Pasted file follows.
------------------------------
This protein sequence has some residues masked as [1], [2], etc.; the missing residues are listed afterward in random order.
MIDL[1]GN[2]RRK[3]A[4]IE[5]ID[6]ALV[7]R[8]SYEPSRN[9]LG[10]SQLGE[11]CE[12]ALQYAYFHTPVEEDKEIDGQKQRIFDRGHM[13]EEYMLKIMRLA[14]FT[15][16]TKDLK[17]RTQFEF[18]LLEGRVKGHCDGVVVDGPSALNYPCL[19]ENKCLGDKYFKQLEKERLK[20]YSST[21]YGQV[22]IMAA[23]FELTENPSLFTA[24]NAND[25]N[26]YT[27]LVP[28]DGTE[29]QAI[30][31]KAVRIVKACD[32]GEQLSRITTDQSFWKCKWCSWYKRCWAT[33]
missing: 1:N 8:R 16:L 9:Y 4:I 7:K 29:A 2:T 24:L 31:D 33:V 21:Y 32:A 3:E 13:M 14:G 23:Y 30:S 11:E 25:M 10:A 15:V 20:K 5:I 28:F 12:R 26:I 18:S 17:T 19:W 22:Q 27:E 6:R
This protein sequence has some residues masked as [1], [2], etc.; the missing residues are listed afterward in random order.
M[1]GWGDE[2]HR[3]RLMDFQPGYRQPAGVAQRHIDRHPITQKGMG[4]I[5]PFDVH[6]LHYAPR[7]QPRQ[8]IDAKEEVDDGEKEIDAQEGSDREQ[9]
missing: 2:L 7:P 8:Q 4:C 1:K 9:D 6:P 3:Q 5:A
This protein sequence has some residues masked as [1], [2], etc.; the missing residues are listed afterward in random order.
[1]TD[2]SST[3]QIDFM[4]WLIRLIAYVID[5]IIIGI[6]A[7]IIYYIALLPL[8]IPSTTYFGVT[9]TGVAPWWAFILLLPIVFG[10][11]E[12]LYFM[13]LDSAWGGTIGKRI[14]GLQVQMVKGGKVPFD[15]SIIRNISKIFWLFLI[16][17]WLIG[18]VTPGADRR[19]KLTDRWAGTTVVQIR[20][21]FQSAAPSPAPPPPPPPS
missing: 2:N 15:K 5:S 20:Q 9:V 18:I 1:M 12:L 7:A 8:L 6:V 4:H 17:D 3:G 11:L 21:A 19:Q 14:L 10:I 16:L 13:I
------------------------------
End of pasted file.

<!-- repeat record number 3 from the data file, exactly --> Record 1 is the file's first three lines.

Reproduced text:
This protein sequence has some residues masked as [1], [2], etc.; the missing residues are listed afterward in random order.
[1]TD[2]SST[3]QIDFM[4]WLIRLIAYVID[5]IIIGI[6]A[7]IIYYIALLPL[8]IPSTTYFGVT[9]TGVAPWWAFILLLPIVFG[10][11]E[12]LYFM[13]LDSAWGGTIGKRI[14]GLQVQMVKGGKVPFD[15]SIIRNISKIFWLFLI[16][17]WLIG[18]VTPGADRR[19]KLTDRWAGTTVVQIR[20][21]FQSAAPSPAPPPPPPPS
missing: 2:N 15:K 5:S 20:Q 9:V 18:I 1:M 12:L 7:A 8:L 6:V 4:H 17:D 3:G 11:L 21:A 19:Q 14:L 10:I 16:L 13:I